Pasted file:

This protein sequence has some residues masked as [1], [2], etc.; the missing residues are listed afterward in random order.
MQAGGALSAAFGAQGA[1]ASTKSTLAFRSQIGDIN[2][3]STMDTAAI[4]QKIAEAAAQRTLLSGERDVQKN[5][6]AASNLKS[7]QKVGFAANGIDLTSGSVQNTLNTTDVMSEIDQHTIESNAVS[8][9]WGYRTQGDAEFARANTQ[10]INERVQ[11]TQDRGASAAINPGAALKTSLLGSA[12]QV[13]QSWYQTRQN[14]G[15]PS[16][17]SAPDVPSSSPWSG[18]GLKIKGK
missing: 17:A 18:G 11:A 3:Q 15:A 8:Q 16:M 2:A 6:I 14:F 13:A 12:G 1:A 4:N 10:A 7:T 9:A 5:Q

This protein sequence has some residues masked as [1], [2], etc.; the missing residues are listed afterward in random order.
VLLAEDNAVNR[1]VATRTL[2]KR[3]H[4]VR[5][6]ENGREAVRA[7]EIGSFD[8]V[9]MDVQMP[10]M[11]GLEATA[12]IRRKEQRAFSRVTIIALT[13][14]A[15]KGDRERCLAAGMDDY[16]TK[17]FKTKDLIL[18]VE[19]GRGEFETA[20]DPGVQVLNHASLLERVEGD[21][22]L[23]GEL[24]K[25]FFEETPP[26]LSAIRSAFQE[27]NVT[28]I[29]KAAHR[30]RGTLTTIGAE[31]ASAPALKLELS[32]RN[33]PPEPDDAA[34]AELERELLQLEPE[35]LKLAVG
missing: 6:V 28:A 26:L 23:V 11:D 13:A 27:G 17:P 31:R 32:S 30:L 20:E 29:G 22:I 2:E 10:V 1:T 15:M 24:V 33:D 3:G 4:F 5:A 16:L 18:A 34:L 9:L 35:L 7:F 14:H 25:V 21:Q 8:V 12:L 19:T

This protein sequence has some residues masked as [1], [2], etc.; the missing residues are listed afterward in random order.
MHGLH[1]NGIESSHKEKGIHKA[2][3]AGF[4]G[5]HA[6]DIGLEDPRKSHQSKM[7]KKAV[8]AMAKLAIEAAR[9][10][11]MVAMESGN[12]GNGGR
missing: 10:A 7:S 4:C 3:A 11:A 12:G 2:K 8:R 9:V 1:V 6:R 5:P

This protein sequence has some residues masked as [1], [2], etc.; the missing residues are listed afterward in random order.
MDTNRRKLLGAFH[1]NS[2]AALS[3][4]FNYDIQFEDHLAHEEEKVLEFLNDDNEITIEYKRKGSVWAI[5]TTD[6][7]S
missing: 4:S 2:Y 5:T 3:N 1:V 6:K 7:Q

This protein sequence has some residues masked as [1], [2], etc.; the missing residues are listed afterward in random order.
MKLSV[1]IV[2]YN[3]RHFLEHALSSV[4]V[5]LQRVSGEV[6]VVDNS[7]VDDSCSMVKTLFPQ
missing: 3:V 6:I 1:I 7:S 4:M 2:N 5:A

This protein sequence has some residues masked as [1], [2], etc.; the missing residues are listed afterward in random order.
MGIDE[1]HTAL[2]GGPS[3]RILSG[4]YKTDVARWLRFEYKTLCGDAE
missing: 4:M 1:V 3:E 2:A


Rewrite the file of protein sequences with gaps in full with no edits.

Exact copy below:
This protein sequence has some residues masked as [1], [2], etc.; the missing residues are listed afterward in random order.
MQAGGALSAAFGAQGA[1]ASTKSTLAFRSQIGDIN[2][3]STMDTAAI[4]QKIAEAAAQRTLLSGERDVQKN[5][6]AASNLKS[7]QKVGFAANGIDLTSGSVQNTLNTTDVMSEIDQHTIESNAVS[8][9]WGYRTQGDAEFARANTQ[10]INERVQ[11]TQDRGASAAINPGAALKTSLLGSA[12]QV[13]QSWYQTRQN[14]G[15]PS[16][17]SAPDVPSSSPWSG[18]GLKIKGK
missing: 17:A 18:G 11:A 3:Q 15:A 8:Q 16:M 2:A 6:I 14:F 13:A 12:G 1:A 4:N 10:A 7:T 9:A 5:Q

This protein sequence has some residues masked as [1], [2], etc.; the missing residues are listed afterward in random order.
VLLAEDNAVNR[1]VATRTL[2]KR[3]H[4]VR[5][6]ENGREAVRA[7]EIGSFD[8]V[9]MDVQMP[10]M[11]GLEATA[12]IRRKEQRAFSRVTIIALT[13][14]A[15]KGDRERCLAAGMDDY[16]TK[17]FKTKDLIL[18]VE[19]GRGEFETA[20]DPGVQVLNHASLLERVEGD[21][22]L[23]GEL[24]K[25]FFEETPP[26]LSAIRSAFQE[27]NVT[28]I[29]KAAHR[30]RGTLTTIGAE[31]ASAPALKLELS[32]RN[33]PPEPDDAA[34]AELERELLQLEPE[35]LKLAVG
missing: 6:V 28:A 26:L 23:V 11:D 13:A 27:G 17:P 31:R 32:S 30:L 20:E 29:G 22:I 2:E 10:V 1:T 15:M 24:V 33:D 3:G 4:F 5:A 16:L 18:A 34:L 9:L 35:L 7:F 14:H 25:V 21:Q 8:V 12:L 19:T

This protein sequence has some residues masked as [1], [2], etc.; the missing residues are listed afterward in random order.
MHGLH[1]NGIESSHKEKGIHKA[2][3]AGF[4]G[5]HA[6]DIGLEDPRKSHQSKM[7]KKAV[8]AMAKLAIEAAR[9][10][11]MVAMESGN[12]GNGGR
missing: 10:A 7:S 4:C 3:A 11:A 12:G 2:K 8:R 9:V 1:V 6:R 5:P

This protein sequence has some residues masked as [1], [2], etc.; the missing residues are listed afterward in random order.
MDTNRRKLLGAFH[1]NS[2]AALS[3][4]FNYDIQFEDHLAHEEEKVLEFLNDDNEITIEYKRKGSVWAI[5]TTD[6][7]S
missing: 4:S 2:Y 5:T 3:N 1:V 6:K 7:Q

This protein sequence has some residues masked as [1], [2], etc.; the missing residues are listed afterward in random order.
MKLSV[1]IV[2]YN[3]RHFLEHALSSV[4]V[5]LQRVSGEV[6]VVDNS[7]VDDSCSMVKTLFPQ
missing: 3:V 6:I 1:I 7:S 4:M 2:N 5:A

This protein sequence has some residues masked as [1], [2], etc.; the missing residues are listed afterward in random order.
MGIDE[1]HTAL[2]GGPS[3]RILSG[4]YKTDVARWLRFEYKTLCGDAE
missing: 4:M 1:V 3:E 2:A